Sunday, April 11, 2010

Simplicity: Xenophon's Memorabilia

I have to admit that much of my reading list has consisted of seed catalogs and the like for the past few weeks, but it's time to stop imagining my garden and to get to work instead. I want to share some of the texts that inspire, encourage, or just interest me the most in a weekly feature because many of them have shaped how I approach farming in some way. I'll start with a passage I have kept coming back to since I was a freshman at Chapel Hill six years ago. I don't remember how I first came across it, but the following excerpt is from an episode known as "The Choice of Heracles (Hercules)" in Xenophon's Memorabilia, a defense of Socrates which was written around 370 BC. The setup for this passage is that Heracles is visited by Virtue (Arete) and Vice (Kakia) who are trying to convince him to pursue either a hard yet virtuous life or an easy and wicked one. (I've simplified some archaic language in this translation.)

"[Virtue said:] 'For of all things good and fair, the gods give nothing to man without toil and effort. If you want the favour of the gods, you must worship the gods: if you desire the love of friends, you must do good to your friends: if you covet honour from a city, you must aid that city: if you are fain to win the admiration of all Greece for virtue, you must strive to do good to Greece: if you want land to yield you fruits in abundance, you must cultivate that land: if you are resolved to get wealth from flocks, you must care for those flocks: if you essay to grow great through war and want power to liberate your friends and subdue your foes, you must learn the arts of war from those who know them and must practise their right use: and if you want your body to be strong, you must accustom your body to be the servant of your mind, and train it with toil and sweat.'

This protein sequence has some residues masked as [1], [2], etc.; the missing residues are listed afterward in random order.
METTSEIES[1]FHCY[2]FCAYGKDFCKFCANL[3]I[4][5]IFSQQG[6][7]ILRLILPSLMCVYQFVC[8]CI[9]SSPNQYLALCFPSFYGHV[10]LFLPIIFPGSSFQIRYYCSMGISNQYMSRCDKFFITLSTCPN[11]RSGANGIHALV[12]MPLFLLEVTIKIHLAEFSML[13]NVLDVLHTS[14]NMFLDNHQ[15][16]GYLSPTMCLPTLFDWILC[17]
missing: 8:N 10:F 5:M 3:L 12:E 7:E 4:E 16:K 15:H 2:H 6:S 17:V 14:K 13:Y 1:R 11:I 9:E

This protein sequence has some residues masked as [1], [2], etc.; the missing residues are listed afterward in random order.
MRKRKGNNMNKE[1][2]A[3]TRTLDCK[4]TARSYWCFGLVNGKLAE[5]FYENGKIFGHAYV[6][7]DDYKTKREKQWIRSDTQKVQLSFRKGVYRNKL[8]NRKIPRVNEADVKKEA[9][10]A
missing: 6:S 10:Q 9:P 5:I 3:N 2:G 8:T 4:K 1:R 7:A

And Vice answered and said: ‘Heracles, mark you how hard and long is that road to joy, of which this woman tells? but I will lead you by a short and easy road to happiness.'

And Virtue said: ‘What good thing is yours, poor wretch, or what pleasant thing do you know, if you will do nought to win them? You do not even tarry for the desire of pleasant things, but fill yourself with all things before you desire them, eating before you are hungry, drinking before you are thirsty, getting you cooks, to give zest to eating, buying you costly wines and running to and fro in search of snow in summer, to give zest to drinking; to soothe your slumbers it is not enough for you to buy soft coverlets, but you must have frames for your beds. For not toil, but the tedium of having nothing to do, makes you long for sleep. [...]'"

We all can figure out what choice Heracles made, but if you want to read the whole passage (even in Greek!), you can find it starting here. The Perseus Digital Library is a great resource for Greek and Latin texts among other things, but it can take some time to learn how to navigate the site.

I know there were no pictures today, but I'll try to make up for it later in the week.

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